The National Cancer Institute later this month will begin interviewing Native and Hispanic New Mexicans in a survey designed to fill in a major historical gap of the nuclear age — possible health effects of the first detonation of a nuclear device on July 16, 1945.
Communications manager and project investigator Jennifer Loukissas noted that the Trinity Site blast in Southern New Mexico marked the first detonation of a nuclear weapon, just three weeks before the United States dropped an atomic bomb on Hiroshima, Japan. Since then, she said, atomic scientists around the world have asked: “How come you Americans haven’t investigated Trinity?”
Residents in communities near the Trinity Site, on what is now the White Sands Missile Range about 80 miles north of Alamogordo, have charged in recent years that entire families have been wiped out by cancers and other illnesses caused by the Trinity detonation — specifically from eating contaminated crops and livestock and drinking radiation-tainted water. They also fear that because of radiation-altered DNA, the illnesses and deaths have now jumped to the second and third generations.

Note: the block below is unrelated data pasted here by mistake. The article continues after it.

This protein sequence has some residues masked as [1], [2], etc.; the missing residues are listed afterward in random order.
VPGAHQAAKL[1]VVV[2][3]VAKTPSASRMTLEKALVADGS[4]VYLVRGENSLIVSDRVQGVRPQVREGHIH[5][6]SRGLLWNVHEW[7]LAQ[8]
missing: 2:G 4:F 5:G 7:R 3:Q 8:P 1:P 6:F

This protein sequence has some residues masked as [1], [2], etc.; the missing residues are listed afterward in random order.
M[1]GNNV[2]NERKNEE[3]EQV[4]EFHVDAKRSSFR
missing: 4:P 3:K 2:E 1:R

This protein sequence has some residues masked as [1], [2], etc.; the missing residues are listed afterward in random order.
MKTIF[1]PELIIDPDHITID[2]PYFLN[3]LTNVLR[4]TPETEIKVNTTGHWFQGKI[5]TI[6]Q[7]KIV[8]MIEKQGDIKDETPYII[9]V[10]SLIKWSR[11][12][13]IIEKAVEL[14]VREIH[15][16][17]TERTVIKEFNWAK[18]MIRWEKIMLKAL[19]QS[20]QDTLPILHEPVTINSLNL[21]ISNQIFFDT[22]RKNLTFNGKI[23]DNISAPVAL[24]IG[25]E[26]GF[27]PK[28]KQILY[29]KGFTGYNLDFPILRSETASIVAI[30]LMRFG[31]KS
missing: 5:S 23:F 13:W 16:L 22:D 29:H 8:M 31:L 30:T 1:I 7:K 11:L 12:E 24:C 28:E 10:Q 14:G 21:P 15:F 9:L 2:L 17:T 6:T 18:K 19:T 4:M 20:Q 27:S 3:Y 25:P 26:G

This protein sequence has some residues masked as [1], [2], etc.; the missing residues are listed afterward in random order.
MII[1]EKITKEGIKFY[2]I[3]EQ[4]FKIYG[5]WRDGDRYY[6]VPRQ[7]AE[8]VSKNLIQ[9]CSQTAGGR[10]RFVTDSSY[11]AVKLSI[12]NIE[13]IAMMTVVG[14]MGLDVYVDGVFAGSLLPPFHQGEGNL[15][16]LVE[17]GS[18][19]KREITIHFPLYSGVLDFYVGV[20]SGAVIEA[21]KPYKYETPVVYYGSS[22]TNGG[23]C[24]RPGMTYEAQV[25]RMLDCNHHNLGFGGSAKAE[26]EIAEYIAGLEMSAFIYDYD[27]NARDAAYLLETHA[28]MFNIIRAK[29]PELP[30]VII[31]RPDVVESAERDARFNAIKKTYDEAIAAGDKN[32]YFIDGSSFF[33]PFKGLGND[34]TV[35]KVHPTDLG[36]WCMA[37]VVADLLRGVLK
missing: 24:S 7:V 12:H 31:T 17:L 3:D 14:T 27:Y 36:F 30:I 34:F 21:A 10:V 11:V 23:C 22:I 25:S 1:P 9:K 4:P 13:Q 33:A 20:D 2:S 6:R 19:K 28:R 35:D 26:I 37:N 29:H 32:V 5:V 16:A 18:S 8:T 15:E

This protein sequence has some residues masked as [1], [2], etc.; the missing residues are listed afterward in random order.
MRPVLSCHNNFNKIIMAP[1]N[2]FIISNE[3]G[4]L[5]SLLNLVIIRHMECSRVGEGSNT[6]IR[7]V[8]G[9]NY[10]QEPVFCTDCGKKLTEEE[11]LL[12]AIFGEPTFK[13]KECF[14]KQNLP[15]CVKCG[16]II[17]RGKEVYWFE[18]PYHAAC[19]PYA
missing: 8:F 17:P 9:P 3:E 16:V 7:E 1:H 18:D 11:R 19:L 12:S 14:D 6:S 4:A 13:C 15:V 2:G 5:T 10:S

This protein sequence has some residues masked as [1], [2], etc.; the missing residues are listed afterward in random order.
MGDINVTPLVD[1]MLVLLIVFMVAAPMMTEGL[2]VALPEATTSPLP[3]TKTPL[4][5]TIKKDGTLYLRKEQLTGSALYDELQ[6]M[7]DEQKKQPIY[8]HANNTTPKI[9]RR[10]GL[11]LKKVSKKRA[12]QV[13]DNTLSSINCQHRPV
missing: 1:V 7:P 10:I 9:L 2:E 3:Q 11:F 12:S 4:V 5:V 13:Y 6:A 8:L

In this pilot phase of the New Mexico study, National Cancer Institute researchers will fan out in eight communities across New Mexico from Sept. 24 to Sept. 30 in an attempt to interview nine Native American and Hispanic New Mexicans who were over the age of 5 at the time of the Trinity explosion. Loukissas said the most reliable reporting comes from those who were old enough at the time to be familiar with the dietary and living habits of their younger siblings and other relatives they might have been helping to care for.
Protocols for the study were influenced greatly by input from two groups, Loukissas said: The Tularosa Basin Downwinders Consortium and a Native women’s nuclear-issues advocacy group, Las Mujeres Hablan.
Loukissas said the two groups have helped the institute secure support for the study, raise awareness of cultural sensitivities and obtain information about New Mexico lifestyles in general. “It’s been a tremendous collaboration.”
Marian Naranjo, a resident of Santa Clara Pueblo and a founder of Las Mujeres Hablan, said she is hopeful but somewhat skeptical that the study can accomplish its goal.
“Finally something that we have been working on since 1998 is coming to a fruitfulness in that the government is finally doing something.” However, she said, the researchers, based in Maryland, “have no idea of the uniqueness of New Mexico with all the sovereign nations that reside here and all the protocols that are necessary to work with Native people.”